GLOBAL CATASTROPHE – US Treasury and IMF chief warn Obama

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THE US Treasury Department and the IMF have warned that if the US does not resolve its current crisis, it will unleash a global economic catastrophe that will be much worse than the world-wide financial collapse of 2008.

The US government has been shut down since midnight Monday because the Democrats and Republicans failed to agree a budget.

This forced authorities to send over 700,000 workers home on unpaid leave, leaving museums, monuments, national parks, government buildings and services indefinitely shut down.

The current shutdown is costing the US economy an estimated $300m a day, but a worse problem looms: the US will breach its borrowing limit of $16.7tn (£10.3tn) by the 17th October, threatening a default on US debt.

The US Treasury report stated: ‘A default would be unprecedented and has the potential to be catastrophic: credit markets could freeze, the value of the dollar could plummet, US interest rates could skyrocket, the negative spillovers could reverberate around the world, and there might be a financial crisis and recession that could echo the events of 2008 or worse.’

Christine Lagarde, head of the International Monetary Fund (IMF), said that failing to raise the ceiling would send shockwaves across the entire global financial system.

She said: ‘The government shutdown is bad enough, but failure to raise the debt ceiling would be far worse, and could very seriously damage not only the US economy. So it is “mission-critical” that this be resolved as soon as possible.’

US stockmarkets have already begun to fall. The Dow Jones fell 136 points on Thursday, breaching the all-important 15,000 benchmark.

The US treasury report continued: ‘Not only might the economic consequences of default be profound, those consequences, including high interest rates, reduced investment, higher debt payments, and slow economic growth, could last for more than a generation.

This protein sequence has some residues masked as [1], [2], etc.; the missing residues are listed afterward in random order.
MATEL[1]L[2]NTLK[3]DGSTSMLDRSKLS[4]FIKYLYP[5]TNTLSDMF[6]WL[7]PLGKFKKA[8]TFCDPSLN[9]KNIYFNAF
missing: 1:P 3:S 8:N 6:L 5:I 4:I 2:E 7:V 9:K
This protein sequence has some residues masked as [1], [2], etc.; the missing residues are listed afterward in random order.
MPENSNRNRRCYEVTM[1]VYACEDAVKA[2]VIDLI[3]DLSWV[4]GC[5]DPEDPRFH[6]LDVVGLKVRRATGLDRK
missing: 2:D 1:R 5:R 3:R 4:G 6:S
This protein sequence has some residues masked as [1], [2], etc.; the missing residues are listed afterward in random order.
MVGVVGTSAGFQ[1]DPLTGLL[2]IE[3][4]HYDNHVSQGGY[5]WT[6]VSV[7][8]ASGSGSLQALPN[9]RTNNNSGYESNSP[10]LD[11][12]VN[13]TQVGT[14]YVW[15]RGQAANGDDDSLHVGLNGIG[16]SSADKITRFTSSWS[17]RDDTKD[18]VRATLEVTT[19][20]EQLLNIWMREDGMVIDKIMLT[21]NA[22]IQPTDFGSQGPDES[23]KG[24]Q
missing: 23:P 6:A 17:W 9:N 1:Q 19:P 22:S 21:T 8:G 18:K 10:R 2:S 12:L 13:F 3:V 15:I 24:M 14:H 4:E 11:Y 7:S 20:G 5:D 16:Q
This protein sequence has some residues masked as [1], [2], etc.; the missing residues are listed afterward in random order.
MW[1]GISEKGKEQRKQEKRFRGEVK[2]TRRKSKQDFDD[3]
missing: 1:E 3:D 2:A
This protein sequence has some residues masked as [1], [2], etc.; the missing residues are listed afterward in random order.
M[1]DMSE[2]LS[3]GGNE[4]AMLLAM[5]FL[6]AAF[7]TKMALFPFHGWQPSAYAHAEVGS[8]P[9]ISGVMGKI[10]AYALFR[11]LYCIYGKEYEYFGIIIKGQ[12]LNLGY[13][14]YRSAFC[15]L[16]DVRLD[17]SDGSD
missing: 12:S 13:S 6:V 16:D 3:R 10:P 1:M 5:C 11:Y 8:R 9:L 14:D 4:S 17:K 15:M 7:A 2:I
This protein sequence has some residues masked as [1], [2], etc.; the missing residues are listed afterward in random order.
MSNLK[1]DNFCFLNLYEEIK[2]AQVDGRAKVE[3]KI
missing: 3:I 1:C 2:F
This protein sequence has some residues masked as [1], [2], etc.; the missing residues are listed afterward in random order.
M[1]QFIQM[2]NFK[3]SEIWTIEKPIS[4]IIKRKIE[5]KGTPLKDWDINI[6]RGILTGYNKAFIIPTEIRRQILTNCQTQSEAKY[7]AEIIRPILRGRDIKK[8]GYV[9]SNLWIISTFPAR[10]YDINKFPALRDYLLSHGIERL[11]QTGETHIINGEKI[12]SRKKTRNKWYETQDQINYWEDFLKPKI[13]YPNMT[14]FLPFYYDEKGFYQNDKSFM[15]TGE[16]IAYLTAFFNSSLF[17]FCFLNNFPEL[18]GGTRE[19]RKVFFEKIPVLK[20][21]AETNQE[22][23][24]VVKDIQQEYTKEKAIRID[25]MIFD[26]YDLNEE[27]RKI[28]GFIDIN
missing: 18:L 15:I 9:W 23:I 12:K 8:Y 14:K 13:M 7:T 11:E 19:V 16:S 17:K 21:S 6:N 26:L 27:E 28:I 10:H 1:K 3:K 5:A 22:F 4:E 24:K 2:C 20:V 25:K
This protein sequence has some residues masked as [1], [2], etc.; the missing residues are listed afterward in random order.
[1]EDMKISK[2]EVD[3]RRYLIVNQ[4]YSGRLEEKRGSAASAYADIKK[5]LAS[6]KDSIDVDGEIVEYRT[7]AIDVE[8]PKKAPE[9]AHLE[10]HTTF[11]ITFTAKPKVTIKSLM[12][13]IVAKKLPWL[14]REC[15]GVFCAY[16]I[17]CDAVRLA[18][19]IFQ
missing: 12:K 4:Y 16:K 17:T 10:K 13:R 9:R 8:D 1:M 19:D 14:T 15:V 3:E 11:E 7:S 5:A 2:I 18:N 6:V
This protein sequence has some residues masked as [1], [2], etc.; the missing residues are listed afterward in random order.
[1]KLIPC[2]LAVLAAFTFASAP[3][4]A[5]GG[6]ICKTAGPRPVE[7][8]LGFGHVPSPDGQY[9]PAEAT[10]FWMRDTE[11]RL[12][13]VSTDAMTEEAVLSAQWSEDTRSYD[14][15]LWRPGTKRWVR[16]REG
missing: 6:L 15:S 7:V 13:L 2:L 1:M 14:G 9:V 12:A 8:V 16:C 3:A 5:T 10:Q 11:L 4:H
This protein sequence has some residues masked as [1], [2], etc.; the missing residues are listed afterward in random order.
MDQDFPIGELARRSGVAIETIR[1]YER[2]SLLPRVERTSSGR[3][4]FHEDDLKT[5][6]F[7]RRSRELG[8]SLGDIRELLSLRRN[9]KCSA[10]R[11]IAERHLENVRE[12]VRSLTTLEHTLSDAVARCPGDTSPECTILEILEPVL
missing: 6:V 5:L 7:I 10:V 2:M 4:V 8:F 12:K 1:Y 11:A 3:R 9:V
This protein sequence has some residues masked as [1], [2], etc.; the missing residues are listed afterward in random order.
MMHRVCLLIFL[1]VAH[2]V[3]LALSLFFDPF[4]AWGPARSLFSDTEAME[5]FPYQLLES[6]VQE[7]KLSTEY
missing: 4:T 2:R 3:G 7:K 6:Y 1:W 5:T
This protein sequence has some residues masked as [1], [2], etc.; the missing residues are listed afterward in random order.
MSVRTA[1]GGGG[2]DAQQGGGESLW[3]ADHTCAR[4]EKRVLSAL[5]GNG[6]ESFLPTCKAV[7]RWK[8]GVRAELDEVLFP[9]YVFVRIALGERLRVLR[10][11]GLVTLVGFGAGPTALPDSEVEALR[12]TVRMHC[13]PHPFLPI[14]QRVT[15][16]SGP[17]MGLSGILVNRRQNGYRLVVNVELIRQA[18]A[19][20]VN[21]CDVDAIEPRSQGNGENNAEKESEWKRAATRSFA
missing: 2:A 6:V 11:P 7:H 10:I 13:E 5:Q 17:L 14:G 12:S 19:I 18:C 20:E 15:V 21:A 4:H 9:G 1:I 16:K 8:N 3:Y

‘In the event that a debt limit impasse were to lead to a default, it could have a catastrophic effect on not just financial markets but also on job creation, consumer spending and economic growth.’

The US came close to default during a similar political crisis in 2011. That stand-off prompted a first-ever downgrade of the country’s credit rating.

US President Obama made a speech in the Maryland suburb of Rockville, which is home to many federal workers laid off in the shutdown.

Obama, blaming the Republicans for the current crisis, said: ‘Take a vote, stop this farce and end this shutdown right now.’

The Republicans say that they will only agree the federal budget and raise the debt ceiling if Obama’s healthcare reforms are scrapped.

Obama has cancelled his trip to Asia because of the developing crisis.

Fearing the worst, Obama said: ‘As reckless as a government shutdown is, as many people as are being hurt by a government shutdown, an economic shutdown that results from default would be dramatically worse.’

Meanwhile, the impact of the shutdown was being felt across the country.

The National Transportation Safety Board did not send investigators to a deadly church bus crash in Tennessee that killed eight people and injured 14 others.

The Labor Department also said it did not release the highly anticipated September jobs report on Friday because the government remains shut.